By Kathleen Gilbert

WASHINGTON, D.C., July 16, 2010 (LifeSiteNews.com) - Americans United for Life (AUL) has issued a report shedding new light on Elena Kagan's role in manipulating key medical testimony on partial-birth abortion, saying that she failed to admit her actions in Senate confirmation hearings and calling on lawmakers to investigate.

It was revealed last month that an amendment to a statement issued by the American College of Obstetricians & Gynecologists on partial-birth abortion, which Kagan is believed to have added, tampered with medical testimony that proved crucial to later litigation.

"Because of the lack of other reliable scientific data, the ACOG Policy Statement, as Kagan amended it, was relied upon by federal courts to invalidate the laws of 30 states and an act of Congress," wrote AUL. "This seriously compromised the integrity of the U.S. federal judicial process for more than a decade."

Thus Kagan's apparent willingness to politicize the American judicial system "at the highest level," says AUL, "raises serious questions."

An ACOG panel in October of 1996 drafted a medical report on partial-birth abortion, which stated that they "could identify no circumstances under which [partial-birth abortion] would be the only option to save the life or preserve the health of the woman."

Kagan, however, in a December memo called the draft a "disaster" and wrote the following statement, which was included in the final draft of the ACOG report: "An intact D&X [dilation and extraction, or partial-birth abortion], however, may be the best or most appropriate procedure in a particular circumstance to save the life or preserve the health of a woman, and a doctor should be allowed to make this determination."

AUL's report notes that Kagan's intervention with the ACOG "was not an isolated incident, but part of a pattern of behavior." Memos point to Kagan similarly tampering with testimony from the American Medical Association, also regarding partial-birth abortion.

In a Senate confirmation hearing June 30, when Senator Tom Coburn directly asked Kagan whether she "had no efforts at all to influence" ACOG's statment, Kagan answered, "My only dealings with ACOG were about talking with them about how to ensure that their statement expressed their views. I was a, you know, a staffer with no medical knowledge."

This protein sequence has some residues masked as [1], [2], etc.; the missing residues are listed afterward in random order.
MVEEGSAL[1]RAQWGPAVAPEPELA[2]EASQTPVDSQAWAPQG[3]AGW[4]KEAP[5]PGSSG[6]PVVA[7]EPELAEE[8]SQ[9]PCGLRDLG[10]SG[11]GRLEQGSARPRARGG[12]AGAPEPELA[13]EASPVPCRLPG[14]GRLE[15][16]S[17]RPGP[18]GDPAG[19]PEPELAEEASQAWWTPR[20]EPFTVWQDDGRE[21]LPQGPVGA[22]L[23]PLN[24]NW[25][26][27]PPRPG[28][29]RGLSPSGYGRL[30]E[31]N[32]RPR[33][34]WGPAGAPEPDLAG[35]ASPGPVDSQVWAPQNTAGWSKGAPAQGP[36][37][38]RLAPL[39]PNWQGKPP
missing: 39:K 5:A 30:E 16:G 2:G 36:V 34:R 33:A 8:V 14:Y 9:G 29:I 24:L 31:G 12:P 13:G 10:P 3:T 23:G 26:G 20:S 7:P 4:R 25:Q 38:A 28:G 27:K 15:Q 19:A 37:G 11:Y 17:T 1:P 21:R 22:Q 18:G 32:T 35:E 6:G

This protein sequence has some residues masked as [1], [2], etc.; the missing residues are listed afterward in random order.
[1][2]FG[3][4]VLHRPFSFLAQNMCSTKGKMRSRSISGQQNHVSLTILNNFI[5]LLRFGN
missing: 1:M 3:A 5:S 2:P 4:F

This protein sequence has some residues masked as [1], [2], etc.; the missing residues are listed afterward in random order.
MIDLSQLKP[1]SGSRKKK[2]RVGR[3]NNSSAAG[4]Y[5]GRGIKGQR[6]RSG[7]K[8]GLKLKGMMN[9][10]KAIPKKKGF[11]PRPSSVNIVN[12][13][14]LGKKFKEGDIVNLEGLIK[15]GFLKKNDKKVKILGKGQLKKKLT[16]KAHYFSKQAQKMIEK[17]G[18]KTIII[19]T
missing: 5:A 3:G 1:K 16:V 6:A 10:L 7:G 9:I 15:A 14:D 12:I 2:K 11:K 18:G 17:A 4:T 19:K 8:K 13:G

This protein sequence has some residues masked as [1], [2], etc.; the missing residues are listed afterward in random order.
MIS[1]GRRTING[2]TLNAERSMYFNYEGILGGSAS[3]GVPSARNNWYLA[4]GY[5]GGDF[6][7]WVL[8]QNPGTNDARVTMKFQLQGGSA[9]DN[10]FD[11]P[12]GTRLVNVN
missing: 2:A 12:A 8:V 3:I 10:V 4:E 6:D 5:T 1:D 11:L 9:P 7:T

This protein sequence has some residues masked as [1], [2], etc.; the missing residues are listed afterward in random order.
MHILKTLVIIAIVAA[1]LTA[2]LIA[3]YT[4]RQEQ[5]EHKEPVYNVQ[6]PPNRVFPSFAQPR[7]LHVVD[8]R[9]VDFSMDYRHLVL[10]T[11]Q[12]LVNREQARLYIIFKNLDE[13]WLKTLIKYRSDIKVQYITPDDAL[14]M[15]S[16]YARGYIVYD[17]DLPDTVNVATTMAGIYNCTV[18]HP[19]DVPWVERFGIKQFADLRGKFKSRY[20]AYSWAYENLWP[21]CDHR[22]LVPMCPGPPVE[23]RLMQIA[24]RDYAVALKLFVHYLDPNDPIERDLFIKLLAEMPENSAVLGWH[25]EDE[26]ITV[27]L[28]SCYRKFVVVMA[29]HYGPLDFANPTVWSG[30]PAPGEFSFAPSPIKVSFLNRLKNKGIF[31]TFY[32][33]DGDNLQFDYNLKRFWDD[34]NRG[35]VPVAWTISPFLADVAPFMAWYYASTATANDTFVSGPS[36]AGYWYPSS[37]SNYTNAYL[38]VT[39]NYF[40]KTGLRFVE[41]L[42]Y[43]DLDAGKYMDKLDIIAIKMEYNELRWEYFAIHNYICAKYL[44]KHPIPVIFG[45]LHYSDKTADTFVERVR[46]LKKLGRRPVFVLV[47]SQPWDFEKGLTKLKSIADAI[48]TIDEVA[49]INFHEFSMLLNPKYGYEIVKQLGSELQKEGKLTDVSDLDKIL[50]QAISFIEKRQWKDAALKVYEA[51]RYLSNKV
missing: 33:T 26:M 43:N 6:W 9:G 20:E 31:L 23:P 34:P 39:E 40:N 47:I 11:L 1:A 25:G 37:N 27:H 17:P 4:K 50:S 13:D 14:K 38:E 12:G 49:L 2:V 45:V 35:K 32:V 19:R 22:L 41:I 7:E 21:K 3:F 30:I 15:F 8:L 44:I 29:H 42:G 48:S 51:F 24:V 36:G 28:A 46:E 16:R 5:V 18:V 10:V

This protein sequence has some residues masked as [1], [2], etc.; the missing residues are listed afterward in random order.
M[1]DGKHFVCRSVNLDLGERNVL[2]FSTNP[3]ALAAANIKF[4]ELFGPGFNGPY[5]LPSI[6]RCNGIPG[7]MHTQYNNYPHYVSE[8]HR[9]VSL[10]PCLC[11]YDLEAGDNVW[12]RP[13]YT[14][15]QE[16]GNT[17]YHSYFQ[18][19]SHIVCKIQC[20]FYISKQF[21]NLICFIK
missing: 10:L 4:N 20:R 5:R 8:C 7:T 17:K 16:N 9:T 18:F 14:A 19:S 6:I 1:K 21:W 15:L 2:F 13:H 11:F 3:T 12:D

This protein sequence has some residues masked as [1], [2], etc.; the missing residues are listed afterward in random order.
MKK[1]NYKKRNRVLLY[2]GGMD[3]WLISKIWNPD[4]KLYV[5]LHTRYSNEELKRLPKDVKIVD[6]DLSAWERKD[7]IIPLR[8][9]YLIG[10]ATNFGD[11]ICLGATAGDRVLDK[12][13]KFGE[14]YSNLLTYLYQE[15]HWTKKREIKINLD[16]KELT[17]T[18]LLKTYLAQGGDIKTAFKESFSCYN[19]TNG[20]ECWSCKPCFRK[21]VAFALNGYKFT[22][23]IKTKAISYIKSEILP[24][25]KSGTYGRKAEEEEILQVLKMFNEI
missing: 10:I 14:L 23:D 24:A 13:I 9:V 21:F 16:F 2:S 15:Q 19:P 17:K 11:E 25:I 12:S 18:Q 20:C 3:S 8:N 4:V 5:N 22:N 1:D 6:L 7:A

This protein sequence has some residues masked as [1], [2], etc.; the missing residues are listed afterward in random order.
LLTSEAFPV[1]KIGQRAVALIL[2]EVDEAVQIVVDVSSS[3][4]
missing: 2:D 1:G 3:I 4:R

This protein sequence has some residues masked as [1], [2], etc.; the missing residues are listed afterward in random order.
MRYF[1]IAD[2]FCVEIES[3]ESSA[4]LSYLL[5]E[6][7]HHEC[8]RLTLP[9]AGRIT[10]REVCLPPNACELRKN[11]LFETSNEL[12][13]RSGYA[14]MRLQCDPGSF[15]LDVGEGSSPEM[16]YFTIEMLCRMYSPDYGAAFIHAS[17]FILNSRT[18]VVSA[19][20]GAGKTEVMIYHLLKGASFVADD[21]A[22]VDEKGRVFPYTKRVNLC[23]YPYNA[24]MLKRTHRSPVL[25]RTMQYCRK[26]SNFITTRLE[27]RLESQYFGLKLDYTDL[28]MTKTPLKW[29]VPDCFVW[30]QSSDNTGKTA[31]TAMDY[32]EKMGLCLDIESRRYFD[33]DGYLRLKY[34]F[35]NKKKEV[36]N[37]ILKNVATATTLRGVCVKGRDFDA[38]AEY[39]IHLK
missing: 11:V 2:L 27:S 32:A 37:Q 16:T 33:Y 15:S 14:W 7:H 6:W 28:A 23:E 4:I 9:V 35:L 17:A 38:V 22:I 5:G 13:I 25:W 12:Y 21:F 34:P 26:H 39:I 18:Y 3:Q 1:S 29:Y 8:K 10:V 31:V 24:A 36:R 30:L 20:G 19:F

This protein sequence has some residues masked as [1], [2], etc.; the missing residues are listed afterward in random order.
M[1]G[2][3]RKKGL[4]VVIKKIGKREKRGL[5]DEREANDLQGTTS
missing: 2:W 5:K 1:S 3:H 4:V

Yet AUL points to a June 1996 memo that appears to belie her testimony, showing that she took a much more active role on the issue than she was willing to admit.

Prior to the first draft of the ACOG statement, Kagan told Clinton in that memo that ACOG officials in a meeting with her "went through every [medical] circumstance imaginable ... and there just aren't many where use of the partial-birth abortion is the least risky, let alone the 'necessary,' approach."

Sen. Orrin Hatch (R-UT), after hearing Kagan's testimony, said he was "stunned by what appears to be a real politicization of science."

Upon receiving AUL's report, Sen. Jeff Sessions (R-AL), the ranking Republican on the Senate Judiciary Committee, indicated agreement that there was a "contradiction" in Kagan's representation of her role in the partial-birth abortion language.

“President Clinton seems to have been disposed to sign the ban, and Ms. Kagan seems to have persuaded him to reverse that position," said Sessions in a statement Thursday. "In her testimony, Ms. Kagan clearly presented herself as a neutral staffer in the process, though this record suggests she was an active player in working to keep partial-birth abortion legal."

Bill Saunders, senior legal council with AUL, warned this week that the memos reveal that Kagan could be "every bit as bad if not worse" than U.S. appeals court judge Diane Wood.

Wood, another name on Obama's supposed short list for the Supreme Court, had been widely considered the most radically pro-abortion of the choices. She opposed the partial-birth abortion ban, and authored the Seventh Circuit Court of Appeals decision that sided with National Organization for Women's attempt to silence Scheidler and the Pro-Life Action League and other groups.

Saunders told LifeSiteNews.com that Kagan's abortion advocacy, in addition to her "over-the-top support for judicial activists" such as U.S. Supreme Court Justice John Marshall and Israeli Chief Justice Aharon Barak, point to Kagan being a "very extreme" Supreme Court candidate. "Even where [Clinton] wanted to be a little bit moderate on partial-birth abortion, [Kagan] convinced him not to do that," he noted.

"She should be required to explain herself better than she has because her answers at the hearings just don't seem to line up with the record," he said.

A team of lawyers at Americans United for Life has compiled a comprehensive assessment of U.S. Solicitor General Elena Kagan as Obama's Supreme Court pick, the end result of a year's work evaluating available data.